The announcement has certainly taken many by surprise, especially given that in 2018 Sweden reached a smokefree status by endorsing the use of another nicotine alternative product.
A chart published in May 2017 by the EU as part of a survey looking into smoking behaviour across the union, listed Bulgaria, Greece and France as the countries with the highest smoking rates at 36%, 35% and 33% respectively. Whilst at the bottom of this list were the Netherlands, Denmark, and the United Kingdom, all at 16%, and finally, Sweden, at an impressive 5%.
Undoing its success?
Sweden is known for having reached this status by adopting a harm reduction strategy in a favour of a forbidding stance. It did this by endorsing the use of snus for smoking cessation.
Snus is a moist tobacco powder pouch that is placed under the upper lip for extended periods. Throughout the EU, this product is only legal in Sweden, where it is considered an effective harm reduction product. However it is also widely used in Denmark and Norway. In fact, snus has not only led to Sweden boasting the lowest smoking rates in Europe, but more importantly also to reporting the lowest rates of lung cancer across the continent.
A step backwards
Discussing the planned flavour ban, director of the World Vapers’ Alliance (WVA) Michael Landl, said that if the measure goes into effect, the 150,000 former smokers in Sweden who are now vaping instead, could be forced to switch back to smoking. “Banning flavours could force thousands of former smokers in Sweden to take up the habit once again. Research shows vapers are more than twice as likely to quit with flavours. If they are banned, 150.000 vapers – the equivalent of almost the entire population of Uppsala – would lose their flavours and could go back to smoking. This would be a major setback in the fight against smoking and its related illnesses.”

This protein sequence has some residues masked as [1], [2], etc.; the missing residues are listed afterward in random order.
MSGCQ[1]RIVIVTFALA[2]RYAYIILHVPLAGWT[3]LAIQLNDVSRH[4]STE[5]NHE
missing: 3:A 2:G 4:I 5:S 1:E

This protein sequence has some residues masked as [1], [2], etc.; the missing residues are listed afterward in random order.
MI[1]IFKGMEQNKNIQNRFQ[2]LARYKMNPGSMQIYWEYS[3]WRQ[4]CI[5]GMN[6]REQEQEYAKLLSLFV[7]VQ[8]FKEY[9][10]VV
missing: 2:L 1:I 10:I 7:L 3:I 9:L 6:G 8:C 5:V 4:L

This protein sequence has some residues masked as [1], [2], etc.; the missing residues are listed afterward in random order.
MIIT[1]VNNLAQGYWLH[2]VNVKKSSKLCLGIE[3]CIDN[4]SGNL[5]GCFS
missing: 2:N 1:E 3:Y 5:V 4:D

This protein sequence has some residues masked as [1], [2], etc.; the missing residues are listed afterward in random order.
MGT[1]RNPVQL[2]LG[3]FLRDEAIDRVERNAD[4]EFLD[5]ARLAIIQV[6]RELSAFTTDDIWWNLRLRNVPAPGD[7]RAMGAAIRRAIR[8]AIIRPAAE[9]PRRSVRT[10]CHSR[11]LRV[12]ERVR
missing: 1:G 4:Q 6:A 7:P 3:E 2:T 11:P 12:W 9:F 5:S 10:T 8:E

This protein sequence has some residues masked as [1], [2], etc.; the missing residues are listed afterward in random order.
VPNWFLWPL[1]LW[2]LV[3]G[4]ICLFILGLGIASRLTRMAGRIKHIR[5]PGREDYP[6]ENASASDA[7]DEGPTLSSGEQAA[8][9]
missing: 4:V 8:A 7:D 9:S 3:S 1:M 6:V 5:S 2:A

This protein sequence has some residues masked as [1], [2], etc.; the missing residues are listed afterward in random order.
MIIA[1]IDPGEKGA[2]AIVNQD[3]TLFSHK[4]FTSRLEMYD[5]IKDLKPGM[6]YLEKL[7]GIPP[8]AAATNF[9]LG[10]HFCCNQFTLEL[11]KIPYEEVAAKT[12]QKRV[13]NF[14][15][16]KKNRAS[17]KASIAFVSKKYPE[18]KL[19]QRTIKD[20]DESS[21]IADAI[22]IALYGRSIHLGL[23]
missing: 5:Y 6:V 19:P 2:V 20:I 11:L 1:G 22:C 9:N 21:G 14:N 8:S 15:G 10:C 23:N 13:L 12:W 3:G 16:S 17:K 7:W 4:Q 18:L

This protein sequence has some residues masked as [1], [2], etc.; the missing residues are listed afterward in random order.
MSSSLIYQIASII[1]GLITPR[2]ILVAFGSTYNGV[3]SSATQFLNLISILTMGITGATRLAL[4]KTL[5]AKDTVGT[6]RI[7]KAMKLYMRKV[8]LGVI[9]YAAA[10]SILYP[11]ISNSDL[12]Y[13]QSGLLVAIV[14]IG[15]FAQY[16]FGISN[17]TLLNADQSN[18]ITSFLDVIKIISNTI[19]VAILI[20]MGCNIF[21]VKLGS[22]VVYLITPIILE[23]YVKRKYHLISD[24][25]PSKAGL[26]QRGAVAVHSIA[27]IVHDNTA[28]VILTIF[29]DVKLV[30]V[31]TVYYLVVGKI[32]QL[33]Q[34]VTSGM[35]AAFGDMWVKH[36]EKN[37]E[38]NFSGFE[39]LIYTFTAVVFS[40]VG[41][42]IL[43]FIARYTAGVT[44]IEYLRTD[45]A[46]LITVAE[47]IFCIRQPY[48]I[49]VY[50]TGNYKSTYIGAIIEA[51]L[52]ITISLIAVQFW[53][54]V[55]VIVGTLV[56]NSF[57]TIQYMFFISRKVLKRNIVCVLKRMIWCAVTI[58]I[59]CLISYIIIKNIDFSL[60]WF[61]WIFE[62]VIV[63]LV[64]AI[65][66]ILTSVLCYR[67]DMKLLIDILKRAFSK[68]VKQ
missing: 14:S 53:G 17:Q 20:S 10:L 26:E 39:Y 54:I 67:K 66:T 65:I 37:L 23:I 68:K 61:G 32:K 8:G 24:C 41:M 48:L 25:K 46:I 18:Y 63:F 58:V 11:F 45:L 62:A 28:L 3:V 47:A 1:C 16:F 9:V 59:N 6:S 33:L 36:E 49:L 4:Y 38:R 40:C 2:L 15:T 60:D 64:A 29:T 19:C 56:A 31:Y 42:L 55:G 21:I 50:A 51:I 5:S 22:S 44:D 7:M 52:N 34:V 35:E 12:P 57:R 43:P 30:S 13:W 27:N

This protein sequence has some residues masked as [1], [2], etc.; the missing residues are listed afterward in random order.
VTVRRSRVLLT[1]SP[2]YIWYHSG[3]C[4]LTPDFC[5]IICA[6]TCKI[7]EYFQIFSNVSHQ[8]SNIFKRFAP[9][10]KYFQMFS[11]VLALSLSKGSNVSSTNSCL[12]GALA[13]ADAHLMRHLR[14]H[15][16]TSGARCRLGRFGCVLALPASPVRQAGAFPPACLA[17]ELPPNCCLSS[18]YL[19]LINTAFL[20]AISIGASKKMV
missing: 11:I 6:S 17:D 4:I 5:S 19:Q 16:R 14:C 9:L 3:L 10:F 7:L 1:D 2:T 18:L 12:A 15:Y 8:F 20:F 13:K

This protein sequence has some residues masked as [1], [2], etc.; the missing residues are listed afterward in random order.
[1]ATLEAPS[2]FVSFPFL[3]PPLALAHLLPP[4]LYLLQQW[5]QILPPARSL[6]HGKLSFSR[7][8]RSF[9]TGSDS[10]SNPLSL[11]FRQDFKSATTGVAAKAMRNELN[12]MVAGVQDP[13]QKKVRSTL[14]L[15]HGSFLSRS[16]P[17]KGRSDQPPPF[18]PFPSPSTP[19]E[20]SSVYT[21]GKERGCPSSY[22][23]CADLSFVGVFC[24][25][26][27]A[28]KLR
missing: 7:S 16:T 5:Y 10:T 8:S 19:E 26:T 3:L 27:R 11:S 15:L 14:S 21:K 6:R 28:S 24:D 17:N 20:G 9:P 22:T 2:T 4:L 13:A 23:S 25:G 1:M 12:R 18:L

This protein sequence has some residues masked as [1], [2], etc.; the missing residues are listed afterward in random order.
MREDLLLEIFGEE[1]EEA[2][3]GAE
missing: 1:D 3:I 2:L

“It is worrying that a country like Sweden, famed for its pragmatism, is taking such a heavy handed approach towards vaping. Politicians have lost their common sense, and it is vapers and smokers who will suffer”.
A press release by Landl went on to explain that the Swedish government is aiming to impose tougher regulations on alternative nicotine products including vaping and nicotine pouches. These amendments have been scheduled to take effect on August 1, 2022, but sections of the proposals would take effect on January 1, 2023 and January 1, 2024, respectively, to provide stakeholders time to adjust to the new requirements.